Vertical 4x8 build thoughts

Discussion in 'Amps and Cabs [BG]' started by muddycreek, Nov 9, 2017.

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  1. muddycreek

    muddycreek

    Feb 26, 2010
    Because why not.

    My old band will be playing again a few times a year, which has left me needing some sort of rig bigger than the old GK MB200 my daughter has been using. I recently found a Shuttle 6.0 locally for a fantastic deal.

    That got me thinking about cabinets. I'm kind of a DIY fanatic, as well as being fairly, uh, frugal. And unfortunately open to half baked ideas.

    I wanted to put together an inexpensive cabinet with a small footprint, reasonable dispersion, without the need for a crossover. I don't need as much output as others seem to- I borrowed two qsc k10's last week, plugged directly in, and was fine on a fairly large, very loud stage. So the idea of a vertical 4x8 lodged itself in my brain. I'd like to check my thinking a bit before actually sawing anything.

    I've bought four MCM 55-2960 8" drivers. The plan is to put them in a braced half inch cabinet 11" wide, 12" deep, and 42" tall. This gives me an internal volume of just over 2.6'. I'm hoping cabinet stuffing will roughly offset the volume lost to drivers and such. Tuned to about 50 hz, it looks like I will have decent output above about 55 hz or so, which is fine for me with PA subs. And besides, when I had an early red Bag End 410 years ago, it took me freaking forever to notice it's almost total lack of output below about 60... :)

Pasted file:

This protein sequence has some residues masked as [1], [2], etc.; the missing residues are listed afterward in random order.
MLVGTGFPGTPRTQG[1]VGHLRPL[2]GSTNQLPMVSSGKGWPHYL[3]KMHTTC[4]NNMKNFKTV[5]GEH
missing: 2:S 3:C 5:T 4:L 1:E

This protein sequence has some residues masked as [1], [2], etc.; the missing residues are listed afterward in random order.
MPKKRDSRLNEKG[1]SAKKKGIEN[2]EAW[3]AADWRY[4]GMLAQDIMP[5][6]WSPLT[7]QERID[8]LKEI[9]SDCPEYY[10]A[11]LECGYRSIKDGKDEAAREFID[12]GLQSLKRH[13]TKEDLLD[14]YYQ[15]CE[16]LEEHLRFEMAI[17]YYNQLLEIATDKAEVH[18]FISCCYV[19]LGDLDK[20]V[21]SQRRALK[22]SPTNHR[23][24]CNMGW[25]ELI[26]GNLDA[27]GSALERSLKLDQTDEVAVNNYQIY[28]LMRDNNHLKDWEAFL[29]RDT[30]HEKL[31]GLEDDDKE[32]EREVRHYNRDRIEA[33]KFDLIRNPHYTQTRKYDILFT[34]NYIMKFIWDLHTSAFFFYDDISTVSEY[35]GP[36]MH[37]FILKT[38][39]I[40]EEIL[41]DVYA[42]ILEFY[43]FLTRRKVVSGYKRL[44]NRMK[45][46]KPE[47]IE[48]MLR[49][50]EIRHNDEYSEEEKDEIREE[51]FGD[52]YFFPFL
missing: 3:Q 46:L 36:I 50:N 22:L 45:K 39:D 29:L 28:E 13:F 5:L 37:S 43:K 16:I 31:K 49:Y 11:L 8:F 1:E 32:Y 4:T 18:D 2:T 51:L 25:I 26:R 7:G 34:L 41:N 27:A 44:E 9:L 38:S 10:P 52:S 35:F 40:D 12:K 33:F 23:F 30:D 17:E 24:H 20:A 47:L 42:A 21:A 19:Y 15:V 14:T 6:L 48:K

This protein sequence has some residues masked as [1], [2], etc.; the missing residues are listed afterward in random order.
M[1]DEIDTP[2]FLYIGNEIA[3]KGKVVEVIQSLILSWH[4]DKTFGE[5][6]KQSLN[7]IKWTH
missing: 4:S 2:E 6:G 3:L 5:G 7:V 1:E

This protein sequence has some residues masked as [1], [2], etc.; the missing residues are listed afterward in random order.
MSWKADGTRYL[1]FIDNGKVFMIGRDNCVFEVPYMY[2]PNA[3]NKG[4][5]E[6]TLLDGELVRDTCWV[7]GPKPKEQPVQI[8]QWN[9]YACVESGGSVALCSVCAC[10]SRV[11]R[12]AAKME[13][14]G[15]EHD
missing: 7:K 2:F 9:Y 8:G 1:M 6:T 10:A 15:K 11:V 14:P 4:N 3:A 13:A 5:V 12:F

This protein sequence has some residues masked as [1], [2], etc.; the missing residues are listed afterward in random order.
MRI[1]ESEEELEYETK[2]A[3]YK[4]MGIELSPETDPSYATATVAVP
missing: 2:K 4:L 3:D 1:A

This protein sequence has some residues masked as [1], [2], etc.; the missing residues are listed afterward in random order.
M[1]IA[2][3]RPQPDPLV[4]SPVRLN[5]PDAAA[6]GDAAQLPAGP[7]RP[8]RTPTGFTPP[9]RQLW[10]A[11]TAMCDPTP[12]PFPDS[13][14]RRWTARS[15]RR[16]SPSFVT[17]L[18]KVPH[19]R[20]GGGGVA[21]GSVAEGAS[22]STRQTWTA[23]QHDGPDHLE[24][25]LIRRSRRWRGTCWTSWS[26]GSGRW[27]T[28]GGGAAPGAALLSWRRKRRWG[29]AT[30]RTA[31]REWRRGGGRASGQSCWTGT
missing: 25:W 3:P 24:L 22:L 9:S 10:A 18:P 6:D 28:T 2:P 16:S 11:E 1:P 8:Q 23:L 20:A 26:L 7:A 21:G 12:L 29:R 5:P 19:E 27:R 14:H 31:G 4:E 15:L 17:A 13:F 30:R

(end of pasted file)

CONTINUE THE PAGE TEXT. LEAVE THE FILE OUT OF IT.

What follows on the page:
So that's the plan. Tell me what's wrong with it and I'll probably do it anyway this weekend. But I still appreciate the input in advance!

    I'll post some pics as I go if there's any interest.

    Jon
     
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  2. emjazz

    emjazz Supporting Member

    Feb 23, 2003
    Brooklyn, NY
    Give David at Revsound a call. Great guy to talk to. He makes a 4x8 vertical cab.
     
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  3. Post soundclips when you're done.

    Other than that, it's not that bad of an idea, sounds like you've modeled the idea and have a bit of a clue as to what you're doing. Maybe make two, just because.
     
  4. dawind99

    dawind99 Supporting Member Commercial User

    Mar 30, 2012
    Revsound.net and Revsound on Facebook
    Owner: Revsound
    There's nothing wrong with that at all! Good for you. It should sound just fine. My only suggestion would be to raise the tuning frequency. Vertical alignment is the way to go in my opinion. It can look a little odd, but once you hear one beside and old cube it's a no brainer.
     
  5. muddycreek

    muddycreek

    Feb 26, 2010
    Interesting. When I raise the tuning frequency anywhere above about 50-52, I lose the little bit of extra extension and the bump from that gets lost in the bump between 70ish and 120ish, which I believe is from the smaller than ideal box volume. What would you be going for with the higher frequency?
     
  6. Rick James

    Rick James Inactive

    Feb 24, 2007
    New Jersey
    It's not just the small cab, it's also the high Qts. With a ported cab you want that between 0.3 and 0.4.
     
  7. muddycreek

    muddycreek

    Feb 26, 2010
    Would moving the tuning frequency up do anything sonically other than a little less extension and a little more midbass bump? Or is it more of a keeping the drivers within their optimal range or something?

    Thanks, I really appreciate the input!
     
  8. Rick James

    Rick James Inactive

    Feb 24, 2007
    New Jersey